Eumundi State School’s Homework Policy is aligned to Education Queensland’s Policy Statement: Homework.

Homework helps develop students’ independence as a learner, and forms an important part of the learning process. It is set on a regular basis in all year levels. The expectation is that homework must be completed. Homework is given out on Friday and needs to be returned on the following Thursday for monitoring by the teacher.

Our teachers aim to set homework that is of benefit to the student and reinforces basic reading, writing or numeracy skills that have previously been taught at school. Infrequently, students may be asked to undertake an additional project-based activity at home that will align to one of the class’ key learning area units of learning (e.g. Science project). Teachers will inform parents if and when these projects are upcoming and what the requirements of the task might be.

Homework should not entail an excessive amount of time to complete. It should not be work with which the student is unfamiliar or with which the student will have difficulty in completing correctly and confidently. Homework is modified where needed to suit individual learning needs, including opportunities for extension.

Our Homework Club is on Tuesday morning (8-8:30am) and afternoon (2:50 – 3:30pm). Applications for Homework Club need to be made and completed through our school’s office.

Year level expectations

Recommended nightly time limit
Strategies for monitoring and acknowledging homework completion
up to 10 mins
Celebrate successes; Reward students for completing homework by Thursday.
Yrs1,2, 3
up to 15 mins
Yrs 4
up to 20 mins 
Yr 5
up to 20 mins 
Consequence for homework not returned. Warning given.
Yrs 6
up to 30 mins
Consequence for homework not returned. Warning given.

Reading homework and routines – tips for parents and families.

For all students –

  • Encourage your child and support them to select texts they are interested in reading.

  • Encourage multiple reading of the same text – encourage focus on fluency and expression.

  • Give them time to browse libraries and shops to consider choices they might make.

  • Try and model reading aloud for your child every now and then. Demonstrate expression in reading, and express some thoughts about what you have read. (This might even include reading from the newspaper on the weekend!).

  • Make reading part of a routine that is looked forward to, for example, it could be mum or dad’s special activity before bedtime.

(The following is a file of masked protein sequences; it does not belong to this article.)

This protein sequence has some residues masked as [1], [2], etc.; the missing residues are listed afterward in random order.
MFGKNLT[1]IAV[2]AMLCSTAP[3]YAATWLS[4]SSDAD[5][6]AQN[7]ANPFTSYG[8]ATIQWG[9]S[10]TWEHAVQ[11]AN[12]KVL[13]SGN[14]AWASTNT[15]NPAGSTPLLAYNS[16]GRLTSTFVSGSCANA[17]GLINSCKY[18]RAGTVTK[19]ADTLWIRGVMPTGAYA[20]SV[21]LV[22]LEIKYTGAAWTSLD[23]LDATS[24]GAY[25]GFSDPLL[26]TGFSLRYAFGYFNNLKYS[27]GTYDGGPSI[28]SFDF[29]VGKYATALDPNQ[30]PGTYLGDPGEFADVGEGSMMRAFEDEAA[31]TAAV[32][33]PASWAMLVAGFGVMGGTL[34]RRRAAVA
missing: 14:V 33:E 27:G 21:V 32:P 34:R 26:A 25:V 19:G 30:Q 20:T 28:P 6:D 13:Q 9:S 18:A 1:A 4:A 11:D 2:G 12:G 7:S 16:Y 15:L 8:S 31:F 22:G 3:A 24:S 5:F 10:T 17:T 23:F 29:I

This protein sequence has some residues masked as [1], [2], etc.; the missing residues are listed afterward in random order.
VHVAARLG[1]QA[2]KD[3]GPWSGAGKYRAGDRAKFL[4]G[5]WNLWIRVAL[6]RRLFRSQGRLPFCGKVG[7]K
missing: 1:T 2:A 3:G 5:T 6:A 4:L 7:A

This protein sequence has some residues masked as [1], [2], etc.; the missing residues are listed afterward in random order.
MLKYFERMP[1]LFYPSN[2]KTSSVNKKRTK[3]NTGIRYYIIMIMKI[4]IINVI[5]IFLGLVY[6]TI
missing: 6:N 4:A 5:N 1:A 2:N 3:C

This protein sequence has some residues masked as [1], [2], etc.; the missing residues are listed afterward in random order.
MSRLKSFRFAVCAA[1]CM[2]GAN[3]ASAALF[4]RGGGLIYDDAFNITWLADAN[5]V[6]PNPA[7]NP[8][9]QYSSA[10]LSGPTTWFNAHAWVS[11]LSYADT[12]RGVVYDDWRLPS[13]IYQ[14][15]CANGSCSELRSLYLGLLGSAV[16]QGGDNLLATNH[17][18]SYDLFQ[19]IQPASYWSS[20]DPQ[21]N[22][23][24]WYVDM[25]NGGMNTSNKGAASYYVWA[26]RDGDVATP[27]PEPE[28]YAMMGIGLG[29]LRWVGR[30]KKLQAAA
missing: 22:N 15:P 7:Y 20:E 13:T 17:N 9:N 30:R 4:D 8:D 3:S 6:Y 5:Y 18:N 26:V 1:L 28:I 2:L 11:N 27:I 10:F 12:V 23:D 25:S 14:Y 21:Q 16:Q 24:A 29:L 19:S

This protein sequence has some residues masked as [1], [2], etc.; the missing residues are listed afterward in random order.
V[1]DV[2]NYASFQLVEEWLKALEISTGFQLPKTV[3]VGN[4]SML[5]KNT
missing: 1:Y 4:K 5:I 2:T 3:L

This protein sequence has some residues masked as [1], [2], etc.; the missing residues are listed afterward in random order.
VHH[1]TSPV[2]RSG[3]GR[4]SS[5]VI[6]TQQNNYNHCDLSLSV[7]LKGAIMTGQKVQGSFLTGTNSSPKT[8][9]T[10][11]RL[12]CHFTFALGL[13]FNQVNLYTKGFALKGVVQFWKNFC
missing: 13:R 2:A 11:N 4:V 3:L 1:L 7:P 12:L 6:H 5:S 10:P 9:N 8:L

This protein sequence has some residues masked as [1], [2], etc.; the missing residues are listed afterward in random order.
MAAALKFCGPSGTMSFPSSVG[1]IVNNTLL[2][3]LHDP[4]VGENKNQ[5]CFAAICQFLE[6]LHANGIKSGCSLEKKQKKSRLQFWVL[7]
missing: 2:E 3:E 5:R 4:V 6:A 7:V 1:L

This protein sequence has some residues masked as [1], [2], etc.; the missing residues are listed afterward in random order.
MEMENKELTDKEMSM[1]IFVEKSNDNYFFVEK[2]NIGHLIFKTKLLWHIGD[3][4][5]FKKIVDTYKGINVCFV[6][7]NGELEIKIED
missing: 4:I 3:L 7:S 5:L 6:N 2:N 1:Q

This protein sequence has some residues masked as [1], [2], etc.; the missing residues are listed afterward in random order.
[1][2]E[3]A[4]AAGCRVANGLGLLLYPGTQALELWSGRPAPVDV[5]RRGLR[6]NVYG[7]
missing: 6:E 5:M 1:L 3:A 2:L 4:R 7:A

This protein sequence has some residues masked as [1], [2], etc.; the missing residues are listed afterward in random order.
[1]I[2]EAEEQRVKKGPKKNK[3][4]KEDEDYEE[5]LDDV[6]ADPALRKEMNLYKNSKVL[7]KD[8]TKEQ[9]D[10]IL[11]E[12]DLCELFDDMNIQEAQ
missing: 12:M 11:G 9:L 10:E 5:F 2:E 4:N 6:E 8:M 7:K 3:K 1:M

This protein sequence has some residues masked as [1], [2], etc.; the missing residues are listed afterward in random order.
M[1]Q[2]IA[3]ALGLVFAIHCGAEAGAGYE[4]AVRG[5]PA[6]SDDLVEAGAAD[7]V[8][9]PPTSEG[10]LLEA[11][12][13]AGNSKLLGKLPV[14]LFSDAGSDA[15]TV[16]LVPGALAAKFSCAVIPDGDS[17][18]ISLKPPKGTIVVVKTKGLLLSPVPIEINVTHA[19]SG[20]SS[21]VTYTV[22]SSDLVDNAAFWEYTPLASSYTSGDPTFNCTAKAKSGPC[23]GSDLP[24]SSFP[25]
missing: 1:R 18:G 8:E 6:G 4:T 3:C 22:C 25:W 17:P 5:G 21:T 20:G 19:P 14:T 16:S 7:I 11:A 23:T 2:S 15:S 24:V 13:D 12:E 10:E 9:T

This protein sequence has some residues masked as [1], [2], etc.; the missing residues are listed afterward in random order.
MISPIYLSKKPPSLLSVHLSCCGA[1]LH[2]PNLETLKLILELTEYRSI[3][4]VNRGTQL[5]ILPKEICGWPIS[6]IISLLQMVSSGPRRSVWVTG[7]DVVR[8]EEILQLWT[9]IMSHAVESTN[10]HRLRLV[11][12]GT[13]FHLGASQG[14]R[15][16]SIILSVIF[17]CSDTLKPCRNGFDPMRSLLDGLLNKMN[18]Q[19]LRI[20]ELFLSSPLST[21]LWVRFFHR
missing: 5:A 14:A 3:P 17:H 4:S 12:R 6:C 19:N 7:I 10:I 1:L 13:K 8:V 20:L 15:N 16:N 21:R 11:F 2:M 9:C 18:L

• Discuss the conventions of print, such as which way to hold the book, the left to right arrangement of text and where you find the title; or navigating a website page; or referring to information in a magazine.

  • When reading aloud to young learners, use animation in your voice - change your voice for different characters or make sound effects.

Tips for parents of students who are still learning to read (decode words in texts):

  • Repeat some sentences for children and ask them to repeat using similar expression as you.
  • Read words for and to children who aren’t sure how to ‘sound it out’ (If your child hasn’t figured out the word, tell them the word. This can help avoid frustration).

Tips for parents of students who are reading to learn (able to decode words in texts):

  • Ask your child to complete a word or phrase.  Completion prompts are often used in books that rhyme or books with repeated phrases. Ask the child to complete a phrase such as “Not by the hair of my …….”
  • Ask your child details about what happened in the story.  Ask your child what the characters did.
  • Ask your child to tell what is happening in the picture.
  • Point to something in the book and ask your child a wh- question (what, where, when, why, how).
  • Ask questions that relate something in the story to your child’s life.

 Researched strategies for you to try (Dialogic Reading) –

}  Dialogic reading is children and adults having a conversation about a book/text as they are read it together.
}  The aim of dialogic reading is to encourage as much talking by the child about what they read/see/think as possible.
}   An interaction sequence such as this (PEER) may help –
-          Prompt the child to say something about the book (P)
-          Evaluate the child’s response (E)
-          Expand the child’s response by rephrasing (E)
-          Repeat the prompts to make sure the child has learned from the expansion (R)
}  Example of a PEER sequence. Adult and child looking at the front cover of a book with a fire engine on it;
  • Adult: What’s this? Pointing at fire truck (the prompt)
  • Child: Truck
  • Adult: That’s right (the evaluation)
  • Adult: It’s a red fire truck (the expansion)
  • Adult: Can you say ‘fire truck’? (the repetition)
YouTube example of Dialogic Reading -
}  Sometimes you can read the written words on the page and then prompt the child to say something.
}  For many books, you should do less and less reading of the written words in the book each time you read it - leave more to the child!
}  Children will enjoy dialogic reading more than traditional reading as long as you:
  • Mix up the prompts with straight reading.
  • Vary what you do reading to reading.
  • Follow the child’s interest.
  • Don’t push children with more prompts than they can happily handle.
Last reviewed 24 March 2020
Last updated 24 March 2020